Rudi Pock's Hi-Fi - Front Window

Rudi Pock’s Hi-Fi

Rudi Pock’s, there was a certain smell to the place, probably from a combination of paper record jackets, album covers and an admixture of fumes from the records and vinyl. - Vern Kerr

Vernon Kerr ’61 has been interested in writing since he was on the Tiger Rag staff at CHS. Calling himself “an amateur author, literary critic and poet”, Vern, writes a blog about his passions, which includes nostalgia for Ontario. He has offered to share his nostalgia with CHS alumni in the Tiger Rag.

Vern Kerr ‘61

A couple of my fondest memories of growing up in Ontario in the 50s involved music. The first is watching American Bandstand after school, after having come home from Vina Danks Junior High or Chaffey High School. As an Ontario daily Report newsboy, I would arrive home, drag the big wire-bound bundles of papers into the living room, and watch Bandstand as I folded each copy of The Report into a rubber-banded, easily-throwable unit. While a lot of my girl classmates watched Bandstand for the girl-boy interactions and the unfolding romances – they seemed to know the names of all those kids, 2,800 miles away in Philly – I watched it for the music.

While watching and folding, whenever I heard a new record that appealed to me, I would take a little of my paper route money and make a beeline for Rudi Pock’s Hi-Fi, on Euclid Avenue. Rudi Pock’s was the venue of my second fondest memory. There was a certain smell to the place, probably from a combination of paper record jackets, album covers and an admixture of fumes from the hard-rubber 78 rpm records and the newer vinyl, 45s and 33s. And I remember the hosts, Rudi and Lena Pock. The picture shows them holding-forth behind the counter, sometime in the mid-50s. Always there to direct one to the proper bin or even offer suggestions, Rudi and Lena helped to make the place the go-to stop for teenagers.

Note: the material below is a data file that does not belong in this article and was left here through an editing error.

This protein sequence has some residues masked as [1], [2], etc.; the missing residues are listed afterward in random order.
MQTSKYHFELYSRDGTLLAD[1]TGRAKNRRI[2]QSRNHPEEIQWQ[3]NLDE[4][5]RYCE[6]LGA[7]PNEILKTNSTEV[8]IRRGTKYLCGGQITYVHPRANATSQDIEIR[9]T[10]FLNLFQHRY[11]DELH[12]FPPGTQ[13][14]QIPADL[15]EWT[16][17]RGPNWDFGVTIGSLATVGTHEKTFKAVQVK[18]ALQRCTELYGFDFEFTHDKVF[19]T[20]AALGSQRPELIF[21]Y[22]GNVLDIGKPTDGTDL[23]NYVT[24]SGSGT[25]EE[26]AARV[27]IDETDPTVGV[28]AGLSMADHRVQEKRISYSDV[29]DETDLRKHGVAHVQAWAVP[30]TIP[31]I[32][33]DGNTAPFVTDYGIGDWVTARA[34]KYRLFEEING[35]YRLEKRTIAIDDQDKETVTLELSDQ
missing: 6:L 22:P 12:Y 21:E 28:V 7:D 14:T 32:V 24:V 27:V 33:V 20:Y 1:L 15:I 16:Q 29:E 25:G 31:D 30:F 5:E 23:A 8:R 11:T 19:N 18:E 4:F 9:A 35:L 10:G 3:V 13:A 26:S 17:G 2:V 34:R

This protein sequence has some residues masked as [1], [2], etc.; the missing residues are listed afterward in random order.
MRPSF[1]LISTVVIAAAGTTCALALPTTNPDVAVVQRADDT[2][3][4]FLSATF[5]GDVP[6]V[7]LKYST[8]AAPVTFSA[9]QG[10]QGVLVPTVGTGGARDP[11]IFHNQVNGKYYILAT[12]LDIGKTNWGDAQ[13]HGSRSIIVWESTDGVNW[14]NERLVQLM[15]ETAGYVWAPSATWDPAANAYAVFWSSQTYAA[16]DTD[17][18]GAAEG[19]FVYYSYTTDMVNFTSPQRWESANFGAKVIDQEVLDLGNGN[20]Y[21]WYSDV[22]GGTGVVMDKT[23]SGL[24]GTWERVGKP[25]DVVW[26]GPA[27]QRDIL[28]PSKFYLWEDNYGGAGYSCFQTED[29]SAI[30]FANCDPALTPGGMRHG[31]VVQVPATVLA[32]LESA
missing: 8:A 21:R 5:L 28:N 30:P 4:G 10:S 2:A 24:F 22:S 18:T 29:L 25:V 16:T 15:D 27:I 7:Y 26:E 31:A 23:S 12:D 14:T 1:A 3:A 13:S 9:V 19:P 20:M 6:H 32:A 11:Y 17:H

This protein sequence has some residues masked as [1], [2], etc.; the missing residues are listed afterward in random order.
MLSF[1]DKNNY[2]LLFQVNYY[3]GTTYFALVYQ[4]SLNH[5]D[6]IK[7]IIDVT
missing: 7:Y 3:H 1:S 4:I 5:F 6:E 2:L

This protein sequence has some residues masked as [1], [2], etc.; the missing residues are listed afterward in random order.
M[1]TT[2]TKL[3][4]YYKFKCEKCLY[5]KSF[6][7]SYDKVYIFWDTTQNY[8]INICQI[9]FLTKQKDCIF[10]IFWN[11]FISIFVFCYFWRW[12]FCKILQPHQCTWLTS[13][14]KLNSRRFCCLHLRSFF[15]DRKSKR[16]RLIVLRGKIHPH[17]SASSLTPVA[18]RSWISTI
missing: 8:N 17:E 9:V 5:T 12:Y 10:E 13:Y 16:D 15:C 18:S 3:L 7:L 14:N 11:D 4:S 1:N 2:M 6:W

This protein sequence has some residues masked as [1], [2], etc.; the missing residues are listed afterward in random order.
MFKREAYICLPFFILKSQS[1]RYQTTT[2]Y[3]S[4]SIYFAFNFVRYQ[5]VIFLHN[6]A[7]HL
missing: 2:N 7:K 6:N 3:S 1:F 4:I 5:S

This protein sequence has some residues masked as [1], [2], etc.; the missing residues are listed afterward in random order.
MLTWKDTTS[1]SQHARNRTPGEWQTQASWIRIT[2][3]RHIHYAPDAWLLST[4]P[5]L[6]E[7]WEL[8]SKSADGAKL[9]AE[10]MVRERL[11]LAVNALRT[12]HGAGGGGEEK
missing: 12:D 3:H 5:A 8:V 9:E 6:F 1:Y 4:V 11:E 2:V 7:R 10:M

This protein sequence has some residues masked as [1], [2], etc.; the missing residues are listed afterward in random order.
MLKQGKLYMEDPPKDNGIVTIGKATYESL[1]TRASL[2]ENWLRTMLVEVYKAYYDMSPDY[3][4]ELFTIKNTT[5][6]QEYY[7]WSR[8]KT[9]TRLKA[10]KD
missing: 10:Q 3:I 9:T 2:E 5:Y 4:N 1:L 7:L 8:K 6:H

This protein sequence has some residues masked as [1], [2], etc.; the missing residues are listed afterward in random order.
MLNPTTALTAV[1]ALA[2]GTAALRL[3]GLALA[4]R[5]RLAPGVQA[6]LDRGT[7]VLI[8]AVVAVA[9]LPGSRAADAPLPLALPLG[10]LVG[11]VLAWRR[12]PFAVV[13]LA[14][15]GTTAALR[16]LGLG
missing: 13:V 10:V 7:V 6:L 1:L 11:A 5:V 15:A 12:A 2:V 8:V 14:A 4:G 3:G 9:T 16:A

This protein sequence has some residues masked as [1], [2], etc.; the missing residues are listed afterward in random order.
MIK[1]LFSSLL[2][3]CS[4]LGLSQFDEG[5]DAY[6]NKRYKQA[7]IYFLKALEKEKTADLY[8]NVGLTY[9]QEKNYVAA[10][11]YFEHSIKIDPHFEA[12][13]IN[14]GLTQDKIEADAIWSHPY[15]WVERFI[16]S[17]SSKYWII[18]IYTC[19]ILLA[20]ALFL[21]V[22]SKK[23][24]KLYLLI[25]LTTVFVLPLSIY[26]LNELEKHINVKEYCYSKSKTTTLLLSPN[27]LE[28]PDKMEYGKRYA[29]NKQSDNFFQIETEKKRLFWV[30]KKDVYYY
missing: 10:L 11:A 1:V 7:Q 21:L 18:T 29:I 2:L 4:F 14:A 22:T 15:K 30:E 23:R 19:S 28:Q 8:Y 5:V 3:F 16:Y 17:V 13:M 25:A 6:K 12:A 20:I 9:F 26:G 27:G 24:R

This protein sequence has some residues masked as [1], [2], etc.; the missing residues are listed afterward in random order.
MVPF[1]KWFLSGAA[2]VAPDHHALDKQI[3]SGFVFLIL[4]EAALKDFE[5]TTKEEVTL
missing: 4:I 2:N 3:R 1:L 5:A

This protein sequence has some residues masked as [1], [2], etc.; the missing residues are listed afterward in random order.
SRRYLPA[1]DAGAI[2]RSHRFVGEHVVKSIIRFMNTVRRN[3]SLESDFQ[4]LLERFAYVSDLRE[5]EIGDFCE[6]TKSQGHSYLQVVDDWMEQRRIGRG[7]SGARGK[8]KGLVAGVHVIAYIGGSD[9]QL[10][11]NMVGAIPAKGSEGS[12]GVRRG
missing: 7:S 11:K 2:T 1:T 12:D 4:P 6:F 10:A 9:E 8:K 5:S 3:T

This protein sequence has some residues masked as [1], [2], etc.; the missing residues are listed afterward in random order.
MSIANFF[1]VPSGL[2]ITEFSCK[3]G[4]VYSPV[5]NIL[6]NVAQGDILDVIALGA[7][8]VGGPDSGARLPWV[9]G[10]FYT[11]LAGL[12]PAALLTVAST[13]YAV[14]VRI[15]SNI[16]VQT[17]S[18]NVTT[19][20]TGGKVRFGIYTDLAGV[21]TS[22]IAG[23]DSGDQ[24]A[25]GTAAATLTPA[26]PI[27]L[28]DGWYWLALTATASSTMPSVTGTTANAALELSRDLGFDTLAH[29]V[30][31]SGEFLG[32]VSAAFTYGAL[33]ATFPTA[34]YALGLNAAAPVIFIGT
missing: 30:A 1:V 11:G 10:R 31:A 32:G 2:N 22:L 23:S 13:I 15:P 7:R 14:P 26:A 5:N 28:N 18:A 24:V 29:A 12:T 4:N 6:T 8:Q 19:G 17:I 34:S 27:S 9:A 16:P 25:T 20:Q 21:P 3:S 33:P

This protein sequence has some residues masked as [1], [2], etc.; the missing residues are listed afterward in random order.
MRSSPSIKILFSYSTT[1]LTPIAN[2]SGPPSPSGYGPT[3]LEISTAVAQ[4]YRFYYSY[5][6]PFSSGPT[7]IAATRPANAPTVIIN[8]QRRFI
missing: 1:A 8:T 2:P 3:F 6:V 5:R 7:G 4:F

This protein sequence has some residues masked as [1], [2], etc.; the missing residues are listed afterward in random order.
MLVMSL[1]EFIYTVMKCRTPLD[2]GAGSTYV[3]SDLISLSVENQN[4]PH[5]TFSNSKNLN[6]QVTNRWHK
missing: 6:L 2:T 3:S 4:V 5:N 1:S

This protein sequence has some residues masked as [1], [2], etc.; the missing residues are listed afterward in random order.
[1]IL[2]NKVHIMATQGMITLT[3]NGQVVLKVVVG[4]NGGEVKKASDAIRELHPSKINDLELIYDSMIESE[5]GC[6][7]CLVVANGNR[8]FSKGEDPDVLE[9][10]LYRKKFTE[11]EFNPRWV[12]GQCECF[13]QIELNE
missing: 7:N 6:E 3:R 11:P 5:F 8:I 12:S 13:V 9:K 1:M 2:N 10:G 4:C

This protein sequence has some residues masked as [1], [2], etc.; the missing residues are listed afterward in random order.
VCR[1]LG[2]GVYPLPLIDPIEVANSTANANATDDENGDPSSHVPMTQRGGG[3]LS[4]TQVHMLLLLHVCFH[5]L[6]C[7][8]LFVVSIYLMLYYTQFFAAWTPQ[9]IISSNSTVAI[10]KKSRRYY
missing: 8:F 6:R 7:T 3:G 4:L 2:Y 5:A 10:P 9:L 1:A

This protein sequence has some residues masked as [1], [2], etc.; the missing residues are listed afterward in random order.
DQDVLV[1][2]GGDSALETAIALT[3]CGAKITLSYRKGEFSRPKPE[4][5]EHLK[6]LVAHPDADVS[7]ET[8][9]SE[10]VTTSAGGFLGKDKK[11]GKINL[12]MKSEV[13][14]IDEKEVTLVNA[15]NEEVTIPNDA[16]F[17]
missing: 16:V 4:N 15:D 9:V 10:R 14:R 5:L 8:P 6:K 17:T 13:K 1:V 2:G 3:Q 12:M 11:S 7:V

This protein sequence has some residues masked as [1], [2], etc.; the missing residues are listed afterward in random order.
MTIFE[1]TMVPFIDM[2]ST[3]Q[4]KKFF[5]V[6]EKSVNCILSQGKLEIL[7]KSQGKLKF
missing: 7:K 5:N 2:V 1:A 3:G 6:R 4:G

Rudi and Lena behind the counter of Rudi Pock's Hi-Fi
Rudi and Lena Pock behind the counter at Rudi Pock’s Hi-Fi on Euclid Avenue.

One purchase-suggestion for me made by Lena, now that I look back on it, was a bit of reverse-psychology. Picking up an LP with a picture of Lionel Hampton on the vibes from a bin marked sale, I thought, “Hmm, 50 cents, might be worth a try.” “You wouldn’t appreciate that,” Lena said. “Oh, a bit before my time, eh? I asked. “No, a little beyond your time. It’s Progressive Jazz.”

The gauntlet was down. “Well, I think I’ll go ahead and take it”. I took it home, queued it up and listened, and listened, and listened – but it didn’t make sense. In the following weeks, I stubbornly listened more, in an effort to prove Lena wrong. Finally, something clicked. I began to enjoy it and I’ve had a love for modern jazz, ever since. Here is a picture of the actual album, which is still in my collection.

Lionel Hampton Record - Paris
Lionel Hampton record album, still in Vern Kerr’s collection.

Strange, how one small incident, like a random trip to Rudi Pock’s, can wind up enriching your life forever. Four years ago, at the CHS ’61 55-year reunion, I was able to relate this incident to my classmate, Carl Pock’61 (Lena and Rudi’s son). Now I’m happy to be able to relate it to you, my other fellow alumni.

Rudi and Lena had two sons, both CHS grads: Carl ’61 and Tony ’63.

The Editor